- The Washington Times - Thursday, June 10, 2010


Van der Sloot admitted lying

BIRMINGHAM | A newly unsealed FBI affidavit says the Dutch man suspected in the disappearance of Alabama teen Natalee Holloway admitted he lied to her family about where her body was buried on the island of Aruba.

The affidavit unsealed Thursday says Joran van der Sloot wanted $250,000 - and a signed contract - in return for showing her family where the remains were buried and the circumstances of her death.

According to the sworn statement from an FBI agent, Mr. van der Sloot took a family representative to a house on Aruba. He later admitted he lied when it was shown the house had not been built when Miss Holloway disappeared in 2005.

Mr. van der Sloot, charged with extortion in Alabama, is also being held in Peru in the strangling death of a 21-year-old woman.


Girl, 16, in trouble on solo world sail

LOS ANGELES | A 16-year-old Southern California girl attempting a solo sail around the world was feared in trouble Thursday in the frigid, heaving southern Indian Ocean after her emergency beacons began signaling and communication was lost.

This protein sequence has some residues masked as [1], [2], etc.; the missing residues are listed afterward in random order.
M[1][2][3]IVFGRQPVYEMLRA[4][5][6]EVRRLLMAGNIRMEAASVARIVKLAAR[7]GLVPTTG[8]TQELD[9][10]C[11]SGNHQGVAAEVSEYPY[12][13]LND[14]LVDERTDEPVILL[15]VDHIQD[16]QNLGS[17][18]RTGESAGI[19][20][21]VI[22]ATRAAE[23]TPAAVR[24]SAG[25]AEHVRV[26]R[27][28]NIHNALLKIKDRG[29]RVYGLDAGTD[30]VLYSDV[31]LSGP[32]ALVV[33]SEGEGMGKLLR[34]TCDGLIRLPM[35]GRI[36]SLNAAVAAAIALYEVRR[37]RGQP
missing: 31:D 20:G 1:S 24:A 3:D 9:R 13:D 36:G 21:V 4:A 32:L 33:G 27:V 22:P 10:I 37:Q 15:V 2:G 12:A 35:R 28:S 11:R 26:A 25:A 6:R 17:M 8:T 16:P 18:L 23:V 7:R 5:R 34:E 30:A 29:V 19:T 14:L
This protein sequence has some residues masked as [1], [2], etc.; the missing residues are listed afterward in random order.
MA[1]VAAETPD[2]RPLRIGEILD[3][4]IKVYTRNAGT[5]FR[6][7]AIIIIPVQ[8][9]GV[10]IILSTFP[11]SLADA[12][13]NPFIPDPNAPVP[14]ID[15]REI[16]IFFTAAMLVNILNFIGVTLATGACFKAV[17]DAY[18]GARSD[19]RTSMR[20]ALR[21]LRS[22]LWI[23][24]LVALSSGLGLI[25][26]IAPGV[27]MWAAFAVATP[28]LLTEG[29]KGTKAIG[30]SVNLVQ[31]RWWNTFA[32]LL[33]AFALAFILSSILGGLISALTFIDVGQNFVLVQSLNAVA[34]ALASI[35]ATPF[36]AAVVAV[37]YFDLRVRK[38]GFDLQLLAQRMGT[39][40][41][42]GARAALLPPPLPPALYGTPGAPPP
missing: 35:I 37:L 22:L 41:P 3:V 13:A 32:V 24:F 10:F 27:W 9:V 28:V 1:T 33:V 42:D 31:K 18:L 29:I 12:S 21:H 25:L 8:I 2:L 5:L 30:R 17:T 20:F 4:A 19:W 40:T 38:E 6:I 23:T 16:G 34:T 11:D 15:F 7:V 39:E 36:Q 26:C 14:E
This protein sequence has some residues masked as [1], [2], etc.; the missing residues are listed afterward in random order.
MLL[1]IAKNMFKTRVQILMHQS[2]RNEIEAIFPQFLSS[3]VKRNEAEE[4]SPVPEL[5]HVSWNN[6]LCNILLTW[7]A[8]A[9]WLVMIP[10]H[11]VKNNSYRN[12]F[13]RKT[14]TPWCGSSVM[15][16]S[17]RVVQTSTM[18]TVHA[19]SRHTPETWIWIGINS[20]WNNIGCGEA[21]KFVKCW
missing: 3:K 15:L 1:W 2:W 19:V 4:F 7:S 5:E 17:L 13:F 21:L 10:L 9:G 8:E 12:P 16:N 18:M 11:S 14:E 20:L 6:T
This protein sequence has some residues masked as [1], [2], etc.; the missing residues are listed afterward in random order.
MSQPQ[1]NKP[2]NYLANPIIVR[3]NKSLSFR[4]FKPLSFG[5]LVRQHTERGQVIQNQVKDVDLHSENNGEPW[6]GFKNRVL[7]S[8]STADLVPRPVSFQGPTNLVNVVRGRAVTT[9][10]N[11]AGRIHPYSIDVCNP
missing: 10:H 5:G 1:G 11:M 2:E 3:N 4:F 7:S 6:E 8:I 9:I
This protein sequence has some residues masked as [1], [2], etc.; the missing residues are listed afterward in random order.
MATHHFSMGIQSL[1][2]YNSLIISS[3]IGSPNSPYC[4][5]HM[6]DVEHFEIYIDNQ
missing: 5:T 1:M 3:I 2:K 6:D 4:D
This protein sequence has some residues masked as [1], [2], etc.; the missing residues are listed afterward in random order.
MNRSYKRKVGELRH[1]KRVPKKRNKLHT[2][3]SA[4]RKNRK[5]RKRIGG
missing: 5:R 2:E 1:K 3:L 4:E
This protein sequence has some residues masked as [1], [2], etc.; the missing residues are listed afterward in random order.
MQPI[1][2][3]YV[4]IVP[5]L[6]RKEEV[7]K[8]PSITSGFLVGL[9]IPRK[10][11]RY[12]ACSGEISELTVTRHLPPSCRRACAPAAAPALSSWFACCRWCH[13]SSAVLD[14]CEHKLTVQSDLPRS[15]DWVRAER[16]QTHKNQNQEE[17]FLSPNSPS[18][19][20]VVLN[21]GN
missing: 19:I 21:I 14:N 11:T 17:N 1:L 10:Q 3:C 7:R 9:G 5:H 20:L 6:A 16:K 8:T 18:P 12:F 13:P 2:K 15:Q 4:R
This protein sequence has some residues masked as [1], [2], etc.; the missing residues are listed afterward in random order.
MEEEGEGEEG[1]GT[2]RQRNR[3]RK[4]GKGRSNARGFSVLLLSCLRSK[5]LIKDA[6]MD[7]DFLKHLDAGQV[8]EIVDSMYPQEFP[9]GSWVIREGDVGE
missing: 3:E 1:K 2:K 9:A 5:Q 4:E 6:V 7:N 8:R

Abby Sunderland’s family was talking with U.S. and international governments about organizing a search of the remote ocean between southern Africa and Australia, family spokesman Christian Pinkston said.

Conditions can quickly become perilous for any sailor exposed to the elements in that part of the world.

“We’ve got to get a plane out there quick,” said Mr. Pinkston, who was in close contact with Abby’s family in Thousand Oaks.

“They are exhausting every resource to try to mobilize an air rescue, including discussions with the U.S. State Department, the U.S. Coast Guard and various international rescue organizations,” he said.

Abby last communicated with her family at 4 a.m. Thursday and reported 30-foot swells but was not in distress, Mr. Pinkston said.

An hour later, the family was notified that her emergency beacons had been activated, and there was no further communication. Mr. Pinkston said the beacons were manually activated.


Court rules in feud over Rockwell works

NEW HAVEN | The Connecticut Supreme Court has ruled in favor of two brothers in their long-running feud with a third brother over an inheritance that included famous Norman Rockwell paintings.